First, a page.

Day of the Dead is just around the corner, and to celebrate, I’m linking to my Dia de Los Muertos portrait series from 2011. Feel free to browse, get inspired and if you would like to order your own portrait, hit me up by email. I’m dreaming up my next portrait series…I’m open to suggestions!
Dia de Los Muertos Portraits Vol 1
So, here’s a fun thing. My paintings of Ree Drummond’s kiddos are on her Food Network set this season. Like, right out in the open in every shot of her fridge. It’s so cool, I still geek out every Saturday when I see my art on television. What a dork.
Ree Drummond posted a couple of photos to Instagram today, showing my portraits of her for kiddos hanging in her kitchen. For someone who makes her living writing and blogging about food, it’s a high honor to have her looking at my art every day while she cooks and does dishes.
It was a great way to start the week!
You know that thing when you suffer an unspeakable family tragedy and you recognize within moments that it’s the kind of thing that changes the course of your life and others forever? And you start feeling unsettled as you watch things and people changing and slipping away from you? And then you receive more unthinkable, unbearable news and for the first time in your life you suffer from depression and anxiety? You start therapy. You lose 35 lbs.
Andrew Wyeth said, “Really, I think one’s art goes only as far and as deep as your love goes.” And really, the depths of my own has been tested, compromised, doubted, dwindled and currently only exists as a faded shade of something I once carried around like a comfortable belly full of oatmeal. These days there is a swarm of bees living in my chest: Anxious. Doubtful. Not of myself.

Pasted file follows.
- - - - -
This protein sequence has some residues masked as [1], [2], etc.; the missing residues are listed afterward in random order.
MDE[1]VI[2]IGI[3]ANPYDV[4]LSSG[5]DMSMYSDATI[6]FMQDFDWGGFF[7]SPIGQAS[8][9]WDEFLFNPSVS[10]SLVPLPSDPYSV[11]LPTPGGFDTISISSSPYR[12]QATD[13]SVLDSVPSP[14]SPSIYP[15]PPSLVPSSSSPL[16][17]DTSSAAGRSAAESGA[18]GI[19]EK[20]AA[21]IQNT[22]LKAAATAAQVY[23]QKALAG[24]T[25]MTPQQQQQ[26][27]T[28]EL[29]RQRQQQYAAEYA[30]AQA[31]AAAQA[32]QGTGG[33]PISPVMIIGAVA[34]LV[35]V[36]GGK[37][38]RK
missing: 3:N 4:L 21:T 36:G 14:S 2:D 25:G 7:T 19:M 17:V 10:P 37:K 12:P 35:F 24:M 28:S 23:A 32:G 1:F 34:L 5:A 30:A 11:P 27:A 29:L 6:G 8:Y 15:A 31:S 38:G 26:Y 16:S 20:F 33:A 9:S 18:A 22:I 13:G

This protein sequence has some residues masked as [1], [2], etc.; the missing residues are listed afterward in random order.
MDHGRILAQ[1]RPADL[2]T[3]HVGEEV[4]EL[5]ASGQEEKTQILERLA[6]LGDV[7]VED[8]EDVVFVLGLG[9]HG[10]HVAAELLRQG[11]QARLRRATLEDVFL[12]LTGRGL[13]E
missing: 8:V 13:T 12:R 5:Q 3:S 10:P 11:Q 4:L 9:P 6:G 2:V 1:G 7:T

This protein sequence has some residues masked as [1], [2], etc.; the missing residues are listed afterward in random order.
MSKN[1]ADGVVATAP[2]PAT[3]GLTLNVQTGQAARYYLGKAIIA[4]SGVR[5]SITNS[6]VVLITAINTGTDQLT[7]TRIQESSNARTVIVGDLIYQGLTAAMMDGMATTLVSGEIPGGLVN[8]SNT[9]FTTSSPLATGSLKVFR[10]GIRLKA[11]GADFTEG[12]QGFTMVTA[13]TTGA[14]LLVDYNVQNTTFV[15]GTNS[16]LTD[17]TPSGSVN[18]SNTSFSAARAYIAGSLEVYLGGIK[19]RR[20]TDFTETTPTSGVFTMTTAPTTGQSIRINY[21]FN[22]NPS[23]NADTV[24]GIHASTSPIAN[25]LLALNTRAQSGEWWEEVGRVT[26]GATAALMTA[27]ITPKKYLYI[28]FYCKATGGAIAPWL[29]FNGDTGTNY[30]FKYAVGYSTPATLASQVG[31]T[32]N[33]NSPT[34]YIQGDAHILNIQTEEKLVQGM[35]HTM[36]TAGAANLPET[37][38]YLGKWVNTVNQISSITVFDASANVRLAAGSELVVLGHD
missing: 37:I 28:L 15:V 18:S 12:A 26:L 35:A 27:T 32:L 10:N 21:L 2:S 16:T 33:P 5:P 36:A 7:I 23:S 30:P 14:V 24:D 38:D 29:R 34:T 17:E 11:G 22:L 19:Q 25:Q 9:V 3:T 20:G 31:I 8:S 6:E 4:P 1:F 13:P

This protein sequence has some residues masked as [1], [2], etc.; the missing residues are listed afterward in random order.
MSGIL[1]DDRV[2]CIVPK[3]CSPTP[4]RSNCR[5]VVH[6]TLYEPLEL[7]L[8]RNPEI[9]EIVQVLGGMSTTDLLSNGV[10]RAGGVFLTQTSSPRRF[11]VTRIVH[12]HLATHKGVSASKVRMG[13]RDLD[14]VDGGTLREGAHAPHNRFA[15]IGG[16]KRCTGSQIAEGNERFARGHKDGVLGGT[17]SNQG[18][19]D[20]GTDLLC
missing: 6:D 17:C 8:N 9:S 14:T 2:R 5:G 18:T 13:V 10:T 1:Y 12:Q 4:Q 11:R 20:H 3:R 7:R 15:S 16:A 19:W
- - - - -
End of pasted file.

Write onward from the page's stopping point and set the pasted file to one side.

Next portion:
I can’t bring myself to paint.
Many days, I retreat to the quiet of my bedroom, sink into the pillows and wait for sleep. Every day, I put on a dress and some red lipstick and present a portrait to the outside world of the person I am trying to be again. It’s difficult, being one thing and being perceived as another. It’s lonely.
To the clients that are still waiting for their paintings, I will come out of this. The last six months have proven, poignantly, how my art is so directly linked to my psyche. Creating art for a living can become mechanical and rote, but when your heart is broken your art is broken as well.
Know this: I will fix both. I am asking for understanding while I navigate some of these very delicate personal issues, and I hope that making art will be a part of that healing. I think maybe it will even change a bit. There are concepts knitting themselves together in my mind, picking up the dropped stitches of my brokenness and making something new and stronger. Different. Better. I can feel it though it is still raw and unsettling.
I hope you’ll be patient with me, and gentle. My art and my heart will be the better for it.